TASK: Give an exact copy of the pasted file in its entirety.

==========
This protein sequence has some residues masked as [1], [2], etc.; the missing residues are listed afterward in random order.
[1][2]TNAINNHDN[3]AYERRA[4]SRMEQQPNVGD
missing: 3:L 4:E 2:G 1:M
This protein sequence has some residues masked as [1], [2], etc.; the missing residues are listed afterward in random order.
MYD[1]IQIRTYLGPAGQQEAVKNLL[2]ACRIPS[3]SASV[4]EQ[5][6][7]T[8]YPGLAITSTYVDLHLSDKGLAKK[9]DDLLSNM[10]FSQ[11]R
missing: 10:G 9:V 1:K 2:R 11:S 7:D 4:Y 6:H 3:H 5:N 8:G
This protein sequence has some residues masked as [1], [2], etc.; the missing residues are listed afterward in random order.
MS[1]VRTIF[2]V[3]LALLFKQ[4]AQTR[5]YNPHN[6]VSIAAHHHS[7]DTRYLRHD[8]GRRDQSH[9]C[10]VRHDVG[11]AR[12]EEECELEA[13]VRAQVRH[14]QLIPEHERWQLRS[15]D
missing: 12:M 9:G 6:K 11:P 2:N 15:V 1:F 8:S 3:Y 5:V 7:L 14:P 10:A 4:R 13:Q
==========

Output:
This protein sequence has some residues masked as [1], [2], etc.; the missing residues are listed afterward in random order.
[1][2]TNAINNHDN[3]AYERRA[4]SRMEQQPNVGD
missing: 3:L 4:E 2:G 1:M
This protein sequence has some residues masked as [1], [2], etc.; the missing residues are listed afterward in random order.
MYD[1]IQIRTYLGPAGQQEAVKNLL[2]ACRIPS[3]SASV[4]EQ[5][6][7]T[8]YPGLAITSTYVDLHLSDKGLAKK[9]DDLLSNM[10]FSQ[11]R
missing: 10:G 9:V 1:K 2:R 11:S 7:D 4:Y 6:H 3:H 5:N 8:G
This protein sequence has some residues masked as [1], [2], etc.; the missing residues are listed afterward in random order.
MS[1]VRTIF[2]V[3]LALLFKQ[4]AQTR[5]YNPHN[6]VSIAAHHHS[7]DTRYLRHD[8]GRRDQSH[9]C[10]VRHDVG[11]AR[12]EEECELEA[13]VRAQVRH[14]QLIPEHERWQLRS[15]D
missing: 12:M 9:G 6:K 11:P 2:N 15:V 1:F 8:S 3:Y 5:V 7:L 14:P 10:A 4:R 13:Q